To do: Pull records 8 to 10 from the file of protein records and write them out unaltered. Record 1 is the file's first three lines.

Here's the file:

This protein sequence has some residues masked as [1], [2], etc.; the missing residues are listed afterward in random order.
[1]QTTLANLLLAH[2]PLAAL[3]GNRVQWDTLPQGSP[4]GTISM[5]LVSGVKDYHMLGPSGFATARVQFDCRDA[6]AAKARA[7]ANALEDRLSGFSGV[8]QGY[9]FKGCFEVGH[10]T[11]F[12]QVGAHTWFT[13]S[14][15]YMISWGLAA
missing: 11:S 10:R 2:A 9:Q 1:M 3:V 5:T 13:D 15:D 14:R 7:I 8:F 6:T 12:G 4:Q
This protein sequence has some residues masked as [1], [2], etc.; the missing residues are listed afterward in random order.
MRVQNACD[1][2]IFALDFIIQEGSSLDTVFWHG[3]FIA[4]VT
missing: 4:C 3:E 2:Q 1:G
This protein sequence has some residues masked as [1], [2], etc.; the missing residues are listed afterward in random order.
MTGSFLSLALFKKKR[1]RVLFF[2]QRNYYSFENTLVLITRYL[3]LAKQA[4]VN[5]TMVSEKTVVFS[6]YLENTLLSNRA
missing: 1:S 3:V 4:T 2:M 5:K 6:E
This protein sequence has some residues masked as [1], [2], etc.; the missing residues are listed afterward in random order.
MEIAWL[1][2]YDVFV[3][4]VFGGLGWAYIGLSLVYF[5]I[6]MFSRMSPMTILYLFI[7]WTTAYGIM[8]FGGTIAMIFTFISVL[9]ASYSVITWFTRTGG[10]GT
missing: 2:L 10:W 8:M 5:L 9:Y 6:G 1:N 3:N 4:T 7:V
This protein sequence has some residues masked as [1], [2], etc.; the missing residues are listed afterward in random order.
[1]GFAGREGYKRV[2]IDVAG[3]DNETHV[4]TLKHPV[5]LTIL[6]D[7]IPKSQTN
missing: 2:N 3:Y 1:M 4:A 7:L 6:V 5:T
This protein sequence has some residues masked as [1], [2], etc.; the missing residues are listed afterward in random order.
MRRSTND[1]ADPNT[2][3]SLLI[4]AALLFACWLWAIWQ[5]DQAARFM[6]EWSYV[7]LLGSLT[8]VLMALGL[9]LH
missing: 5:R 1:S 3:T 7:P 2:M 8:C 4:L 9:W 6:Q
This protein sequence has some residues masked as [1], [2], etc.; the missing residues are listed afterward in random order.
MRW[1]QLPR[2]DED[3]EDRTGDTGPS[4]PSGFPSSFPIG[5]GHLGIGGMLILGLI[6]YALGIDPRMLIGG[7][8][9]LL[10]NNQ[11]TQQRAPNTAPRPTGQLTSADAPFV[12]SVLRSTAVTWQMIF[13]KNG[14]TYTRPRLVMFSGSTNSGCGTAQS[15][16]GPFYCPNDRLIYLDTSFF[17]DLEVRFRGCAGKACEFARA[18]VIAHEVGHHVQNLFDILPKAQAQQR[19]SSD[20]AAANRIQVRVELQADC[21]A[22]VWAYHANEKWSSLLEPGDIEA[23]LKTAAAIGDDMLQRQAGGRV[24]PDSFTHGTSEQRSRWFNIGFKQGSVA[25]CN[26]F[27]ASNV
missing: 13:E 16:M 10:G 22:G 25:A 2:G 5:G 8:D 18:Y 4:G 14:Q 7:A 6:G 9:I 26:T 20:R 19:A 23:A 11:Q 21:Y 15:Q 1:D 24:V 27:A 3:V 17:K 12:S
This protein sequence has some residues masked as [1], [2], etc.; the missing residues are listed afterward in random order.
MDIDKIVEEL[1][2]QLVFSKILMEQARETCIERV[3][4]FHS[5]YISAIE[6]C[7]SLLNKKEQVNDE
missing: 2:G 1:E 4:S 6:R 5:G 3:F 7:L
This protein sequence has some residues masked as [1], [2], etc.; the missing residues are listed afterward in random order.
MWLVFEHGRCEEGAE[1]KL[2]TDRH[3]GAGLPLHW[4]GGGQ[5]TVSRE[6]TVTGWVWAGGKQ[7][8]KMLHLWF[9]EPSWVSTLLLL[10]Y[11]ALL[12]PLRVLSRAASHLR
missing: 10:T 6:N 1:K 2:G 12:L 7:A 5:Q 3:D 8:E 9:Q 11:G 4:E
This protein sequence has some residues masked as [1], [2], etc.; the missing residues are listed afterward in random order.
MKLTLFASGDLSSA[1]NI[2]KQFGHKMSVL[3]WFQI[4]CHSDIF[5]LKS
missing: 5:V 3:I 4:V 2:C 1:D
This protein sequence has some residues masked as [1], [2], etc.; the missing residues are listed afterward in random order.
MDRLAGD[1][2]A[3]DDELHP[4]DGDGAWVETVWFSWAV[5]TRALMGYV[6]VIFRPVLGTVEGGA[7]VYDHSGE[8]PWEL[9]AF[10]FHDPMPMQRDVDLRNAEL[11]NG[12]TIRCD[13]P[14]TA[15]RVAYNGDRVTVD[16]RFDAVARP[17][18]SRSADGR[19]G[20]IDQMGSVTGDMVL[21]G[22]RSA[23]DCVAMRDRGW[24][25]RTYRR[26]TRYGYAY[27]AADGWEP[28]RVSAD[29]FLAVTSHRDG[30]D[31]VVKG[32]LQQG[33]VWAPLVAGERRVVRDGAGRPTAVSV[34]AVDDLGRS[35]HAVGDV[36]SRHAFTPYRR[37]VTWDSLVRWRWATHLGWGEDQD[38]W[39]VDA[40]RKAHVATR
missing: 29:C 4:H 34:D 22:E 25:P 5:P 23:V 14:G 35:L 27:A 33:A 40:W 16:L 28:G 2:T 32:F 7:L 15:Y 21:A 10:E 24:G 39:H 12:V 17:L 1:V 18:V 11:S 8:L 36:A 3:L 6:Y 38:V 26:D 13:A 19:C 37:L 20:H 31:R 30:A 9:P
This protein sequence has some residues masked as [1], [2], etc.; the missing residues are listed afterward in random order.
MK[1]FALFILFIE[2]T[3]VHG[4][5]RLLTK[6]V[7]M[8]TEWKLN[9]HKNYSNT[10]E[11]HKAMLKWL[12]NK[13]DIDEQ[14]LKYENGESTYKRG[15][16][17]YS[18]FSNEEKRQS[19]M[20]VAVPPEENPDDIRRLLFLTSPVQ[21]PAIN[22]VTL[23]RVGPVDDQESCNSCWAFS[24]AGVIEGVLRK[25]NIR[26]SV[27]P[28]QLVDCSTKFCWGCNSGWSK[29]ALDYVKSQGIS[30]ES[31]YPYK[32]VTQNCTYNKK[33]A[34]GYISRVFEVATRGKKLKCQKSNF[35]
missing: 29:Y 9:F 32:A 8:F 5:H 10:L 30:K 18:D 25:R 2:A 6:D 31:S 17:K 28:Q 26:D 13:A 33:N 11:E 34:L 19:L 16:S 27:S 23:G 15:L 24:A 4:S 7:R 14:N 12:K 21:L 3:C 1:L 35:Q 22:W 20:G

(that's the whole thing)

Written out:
This protein sequence has some residues masked as [1], [2], etc.; the missing residues are listed afterward in random order.
MDIDKIVEEL[1][2]QLVFSKILMEQARETCIERV[3][4]FHS[5]YISAIE[6]C[7]SLLNKKEQVNDE
missing: 2:G 1:E 4:S 6:R 5:G 3:F 7:L
This protein sequence has some residues masked as [1], [2], etc.; the missing residues are listed afterward in random order.
MWLVFEHGRCEEGAE[1]KL[2]TDRH[3]GAGLPLHW[4]GGGQ[5]TVSRE[6]TVTGWVWAGGKQ[7][8]KMLHLWF[9]EPSWVSTLLLL[10]Y[11]ALL[12]PLRVLSRAASHLR
missing: 10:T 6:N 1:K 2:G 12:L 7:A 5:Q 3:D 8:E 9:Q 11:G 4:E
This protein sequence has some residues masked as [1], [2], etc.; the missing residues are listed afterward in random order.
MKLTLFASGDLSSA[1]NI[2]KQFGHKMSVL[3]WFQI[4]CHSDIF[5]LKS
missing: 5:V 3:I 4:V 2:C 1:D